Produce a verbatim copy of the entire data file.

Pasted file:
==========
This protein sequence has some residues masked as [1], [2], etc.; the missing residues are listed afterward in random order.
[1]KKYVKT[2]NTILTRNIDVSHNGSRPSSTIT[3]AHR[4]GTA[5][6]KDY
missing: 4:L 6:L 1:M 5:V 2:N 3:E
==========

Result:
This protein sequence has some residues masked as [1], [2], etc.; the missing residues are listed afterward in random order.
[1]KKYVKT[2]NTILTRNIDVSHNGSRPSSTIT[3]AHR[4]GTA[5][6]KDY
missing: 4:L 6:L 1:M 5:V 2:N 3:E